Deeper, longer… wetter?
Here’s Jenny’s blog on why she started technical diving and what made her continue:
When I first learned Technical diving I was an open water scuba instructor. Tech diving is basically defined as anything that involves decompression stops and my boyfriend at the time had completed his ‘tec‘ training and loved every minute of it. Decompression stops become necessary when dives are of a longer duration, or deeper than normal, or both. Decompression stops can suddenly mean that instead of being only 2 or 3 minutes slow ascent from the surface you may need a much longer period of time sometimes even hours to reach the surface without getting ‘the bends’.
I wasn’t convinced about going ‘tec’, what was the point of going that deep? But then I had the chance to complete the training myself to the level of trimix diver, 60m maximum depth. Trimix is a special gas divers breathe that has helium in it to reduce the narcotic effects of nitrogen as you go deeper. It means you can dive deeper without being impaired. A diver friend of mine jokingly refers to Trimix as like taking ‘Brave Pills’.
My other big passion in diving is photography and when I realised this course would allow me to do basically unlimited dives, I jumped at it.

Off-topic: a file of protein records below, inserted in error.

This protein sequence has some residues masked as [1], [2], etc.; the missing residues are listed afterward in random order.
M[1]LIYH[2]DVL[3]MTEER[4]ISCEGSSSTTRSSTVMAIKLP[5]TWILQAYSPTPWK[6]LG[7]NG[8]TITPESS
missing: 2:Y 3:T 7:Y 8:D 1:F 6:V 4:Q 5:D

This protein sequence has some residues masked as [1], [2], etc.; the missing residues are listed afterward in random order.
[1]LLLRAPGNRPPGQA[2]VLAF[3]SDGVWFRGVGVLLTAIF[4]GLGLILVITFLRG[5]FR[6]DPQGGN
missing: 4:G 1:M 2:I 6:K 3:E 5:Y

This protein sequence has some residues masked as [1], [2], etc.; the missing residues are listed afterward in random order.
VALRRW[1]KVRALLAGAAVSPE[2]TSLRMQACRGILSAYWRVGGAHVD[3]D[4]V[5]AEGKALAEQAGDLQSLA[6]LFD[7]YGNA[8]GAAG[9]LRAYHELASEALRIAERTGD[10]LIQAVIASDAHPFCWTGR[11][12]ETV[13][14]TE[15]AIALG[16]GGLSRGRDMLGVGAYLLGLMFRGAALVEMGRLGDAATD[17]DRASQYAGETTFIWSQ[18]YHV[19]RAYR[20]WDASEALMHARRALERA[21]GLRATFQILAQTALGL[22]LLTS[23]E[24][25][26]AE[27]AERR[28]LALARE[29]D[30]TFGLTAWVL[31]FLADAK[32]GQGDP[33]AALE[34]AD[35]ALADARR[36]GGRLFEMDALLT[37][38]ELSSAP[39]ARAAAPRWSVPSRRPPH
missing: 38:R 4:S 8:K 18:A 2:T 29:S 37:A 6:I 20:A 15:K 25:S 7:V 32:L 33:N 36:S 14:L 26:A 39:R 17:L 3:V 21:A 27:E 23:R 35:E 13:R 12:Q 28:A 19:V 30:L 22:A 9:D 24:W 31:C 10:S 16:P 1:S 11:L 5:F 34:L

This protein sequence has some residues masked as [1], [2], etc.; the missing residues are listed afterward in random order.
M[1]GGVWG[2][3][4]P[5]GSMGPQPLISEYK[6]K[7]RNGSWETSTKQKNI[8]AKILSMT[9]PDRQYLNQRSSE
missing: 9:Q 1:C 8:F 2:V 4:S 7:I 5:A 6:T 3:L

I had no interest in going deep, I was happy to do the ‘full Canyon’, a 50m dive in Dahab, Egypt I’d heard about from others in the area but even the famous ‘Arch’ of the Blue Hole in Egypt didn’t really grab my attention. What I really wanted was to be able to fall in the water at Lighthouse, the dive site on my doorstep, and stay there for 2 or maybe 3 hours at a time. I didn’t want to have to worry about avoiding decompression stops or running out of air; I just wanted to dive and take photos.
The tech diving course seemed perfect for that. To my intense disappointment I instead learnt how I’d have to follow a strict plan and not deviate from it. And the posh new dive computer that worked out my ‘deco’ during the dive? Forget that, that would just be showing me my depth and time… in seconds… because that’s how accurate we were going to be.
Off to the Arch, the Canyon, and Lighthouse
After over a week of training I was signed off and allowed to do deco dives by myself. My boyfriend suggested we go out together at first as by that point he’d gained a lot of experience. So we did, off to the Arch, the Canyon, and Lighthouse, over and over again. Slowly, I realised I was starting to actually enjoy myself despite not having the freedom I thought I would. I enjoyed the feeling of being slightly narked, when the nitrogen in the air I was breathing had a mild narcotic effect on me. It felt like I was slightly drunk but I also trained myself to become super aware; the slightest deviation from the plan annoyed me, being as much as a second late leaving the bottom was unacceptable.
My first solo deco dive